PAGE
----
“Y’all Take Care”
A common Southern farewell is “Y’all take care.”
I’ve used this expression for as long as I can remember, in large part because I’m a southerner and it’s just what we say. It has a sincere ring to it when offered to a friend after a visit or when finishing a phone conversation.
The phrase begs the question, “How exactly does one ‘take care?’”
A former pastor once asked that question and it got me to thinking. Is there a take care pill? Is it like cough syrup that we pour into a spoon and swallow?
In the context of recovery, few of us take care of ourselves. We chase after our addicted loved ones, wearing ourselves out physically, spiritually, financially and emotionally. Allow me to offer a few suggestions on “taking care.”
- If your addicted loved one is your child, it is important for you and your spouse to have alone time to regroup and rekindle. The focus tends to gravitate to the problem child and the marital relationship suffers in its wake. Try talking about something other than your addict.
- If the addict is your spouse, take the children out for a treat. Give them a break from the chaos. It doesn’t have to be an expensive break; get an ice cream cone or go to a park and throw a football or Frisbee. Change their environment for a little while to give them a fresh perspective.
- Take a walk and reflect on your addict’s positive qualities. Remember your addict’s actions are usually the result of drugs, alcohol or other behaviors and not their clear-minded choices. Look for ways to reinforce the positive and extend grace with the negative.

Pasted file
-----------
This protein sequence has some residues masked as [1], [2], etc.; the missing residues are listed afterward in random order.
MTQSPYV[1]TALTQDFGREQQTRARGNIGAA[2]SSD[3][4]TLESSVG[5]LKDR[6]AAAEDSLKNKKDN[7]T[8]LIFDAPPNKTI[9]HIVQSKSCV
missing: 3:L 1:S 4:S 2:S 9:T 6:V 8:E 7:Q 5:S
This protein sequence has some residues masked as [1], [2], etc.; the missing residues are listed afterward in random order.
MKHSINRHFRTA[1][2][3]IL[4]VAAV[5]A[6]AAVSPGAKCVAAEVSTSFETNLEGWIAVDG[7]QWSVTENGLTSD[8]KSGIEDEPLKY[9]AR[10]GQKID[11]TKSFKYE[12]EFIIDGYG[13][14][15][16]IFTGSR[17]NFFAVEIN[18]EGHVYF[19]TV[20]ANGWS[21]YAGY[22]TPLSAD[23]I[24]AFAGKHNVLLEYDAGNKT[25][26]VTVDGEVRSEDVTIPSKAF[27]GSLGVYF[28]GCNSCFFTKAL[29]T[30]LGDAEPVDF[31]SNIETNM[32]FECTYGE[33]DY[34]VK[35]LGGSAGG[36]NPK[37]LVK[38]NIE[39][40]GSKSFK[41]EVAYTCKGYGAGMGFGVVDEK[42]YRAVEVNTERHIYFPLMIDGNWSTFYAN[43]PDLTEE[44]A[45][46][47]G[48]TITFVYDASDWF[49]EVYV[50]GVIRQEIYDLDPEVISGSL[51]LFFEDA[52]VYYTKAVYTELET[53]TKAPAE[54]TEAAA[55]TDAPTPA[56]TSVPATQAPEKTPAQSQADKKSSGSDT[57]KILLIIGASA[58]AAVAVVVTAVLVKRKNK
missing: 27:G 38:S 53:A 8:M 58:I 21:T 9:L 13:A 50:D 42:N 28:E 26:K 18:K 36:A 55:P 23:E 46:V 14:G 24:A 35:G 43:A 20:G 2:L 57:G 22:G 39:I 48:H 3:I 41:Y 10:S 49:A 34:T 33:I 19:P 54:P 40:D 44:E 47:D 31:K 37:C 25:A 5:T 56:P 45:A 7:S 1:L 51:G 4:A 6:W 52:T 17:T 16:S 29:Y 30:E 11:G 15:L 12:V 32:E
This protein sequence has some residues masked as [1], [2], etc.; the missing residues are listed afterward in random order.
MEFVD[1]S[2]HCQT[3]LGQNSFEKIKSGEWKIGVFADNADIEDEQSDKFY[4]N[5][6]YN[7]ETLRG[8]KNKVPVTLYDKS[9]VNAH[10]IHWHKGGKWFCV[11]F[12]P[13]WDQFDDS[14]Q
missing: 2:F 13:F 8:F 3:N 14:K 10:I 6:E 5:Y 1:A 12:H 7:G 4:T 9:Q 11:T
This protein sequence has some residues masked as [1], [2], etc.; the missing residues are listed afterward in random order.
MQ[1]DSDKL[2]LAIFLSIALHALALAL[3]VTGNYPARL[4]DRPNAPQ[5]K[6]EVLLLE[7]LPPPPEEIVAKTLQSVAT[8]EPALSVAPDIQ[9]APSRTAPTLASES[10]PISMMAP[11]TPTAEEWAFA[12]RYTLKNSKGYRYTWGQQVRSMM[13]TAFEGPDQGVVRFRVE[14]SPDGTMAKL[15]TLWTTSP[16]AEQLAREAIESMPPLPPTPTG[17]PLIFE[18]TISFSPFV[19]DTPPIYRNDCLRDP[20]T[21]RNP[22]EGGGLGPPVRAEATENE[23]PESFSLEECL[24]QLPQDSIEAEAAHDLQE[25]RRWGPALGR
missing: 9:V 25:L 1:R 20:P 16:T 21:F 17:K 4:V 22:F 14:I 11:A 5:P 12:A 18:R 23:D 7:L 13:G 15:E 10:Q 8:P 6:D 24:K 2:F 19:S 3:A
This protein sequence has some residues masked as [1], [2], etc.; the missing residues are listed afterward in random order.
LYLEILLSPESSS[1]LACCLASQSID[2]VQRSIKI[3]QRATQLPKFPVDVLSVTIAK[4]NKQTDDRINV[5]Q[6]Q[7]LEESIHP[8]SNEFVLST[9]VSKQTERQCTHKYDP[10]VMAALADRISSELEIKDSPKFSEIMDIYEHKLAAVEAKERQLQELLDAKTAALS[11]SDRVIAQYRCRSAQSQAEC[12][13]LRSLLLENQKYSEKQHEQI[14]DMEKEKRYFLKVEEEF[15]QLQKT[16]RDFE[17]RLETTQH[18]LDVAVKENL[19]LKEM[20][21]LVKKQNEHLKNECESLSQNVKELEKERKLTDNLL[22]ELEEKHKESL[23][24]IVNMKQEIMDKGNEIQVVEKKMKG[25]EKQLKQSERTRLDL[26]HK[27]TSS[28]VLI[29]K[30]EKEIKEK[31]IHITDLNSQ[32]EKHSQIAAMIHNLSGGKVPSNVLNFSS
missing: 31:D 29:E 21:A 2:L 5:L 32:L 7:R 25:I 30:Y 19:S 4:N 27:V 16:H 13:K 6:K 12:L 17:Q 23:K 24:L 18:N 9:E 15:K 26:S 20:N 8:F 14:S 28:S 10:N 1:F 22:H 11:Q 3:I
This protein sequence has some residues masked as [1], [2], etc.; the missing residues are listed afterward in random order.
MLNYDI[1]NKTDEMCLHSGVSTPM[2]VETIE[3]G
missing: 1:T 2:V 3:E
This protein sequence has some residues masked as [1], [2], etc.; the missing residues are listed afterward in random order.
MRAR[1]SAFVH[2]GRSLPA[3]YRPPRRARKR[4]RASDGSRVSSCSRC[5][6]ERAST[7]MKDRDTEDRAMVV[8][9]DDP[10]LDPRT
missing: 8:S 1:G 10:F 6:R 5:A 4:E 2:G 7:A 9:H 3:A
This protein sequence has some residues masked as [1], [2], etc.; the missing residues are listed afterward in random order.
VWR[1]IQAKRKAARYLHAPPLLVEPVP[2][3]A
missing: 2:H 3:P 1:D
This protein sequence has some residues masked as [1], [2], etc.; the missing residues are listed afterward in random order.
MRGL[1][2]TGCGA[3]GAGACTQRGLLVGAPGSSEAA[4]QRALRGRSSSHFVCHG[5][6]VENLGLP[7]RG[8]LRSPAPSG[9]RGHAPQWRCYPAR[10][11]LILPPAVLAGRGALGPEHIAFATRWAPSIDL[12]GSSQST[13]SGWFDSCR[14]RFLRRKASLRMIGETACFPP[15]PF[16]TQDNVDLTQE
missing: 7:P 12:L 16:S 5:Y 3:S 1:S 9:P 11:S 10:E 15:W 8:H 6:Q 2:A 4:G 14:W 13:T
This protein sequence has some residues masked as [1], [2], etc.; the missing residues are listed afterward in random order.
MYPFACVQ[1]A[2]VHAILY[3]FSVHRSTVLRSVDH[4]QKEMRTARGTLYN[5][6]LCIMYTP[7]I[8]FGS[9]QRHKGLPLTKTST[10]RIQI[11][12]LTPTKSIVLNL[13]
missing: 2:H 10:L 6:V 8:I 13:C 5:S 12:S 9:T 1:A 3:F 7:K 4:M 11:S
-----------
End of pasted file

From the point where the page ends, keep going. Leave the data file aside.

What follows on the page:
- Make sure you are physically safe. Sometimes drugs and alcohol create monsters out of our loved ones and physical safety is compromised. If there are small children in the home, make sure they are safe. If necessary, have them stay with family members until the situation stabilizes. A call to 9-1-1 may be required to remove a belligerent family member from the home.
- Don’t forget the needs of all family members. Too often the squeaky wheel gets the oil and the other members are neglected. This creates a breeding ground for resentments that have long-term effects and sometimes cannot be overcome. Discuss with your children how they feel about their sibling’s actions and validate them.
- Take time to meditate on God’s Word. Scriptures provide great solace to a troubled spirit and answers to many questions that arise.
- Spend time in prayer, asking God for guidance in living with your addicted loved one. Remember prayer is a two-way conversation—be still and listen for His voice.
- Take each day as it comes—one day at a time. We can’t predict tomorrow or next week or next year. We have today. Let’s live it to its fullest.
“Take care and y’all come back now, ya hear?”
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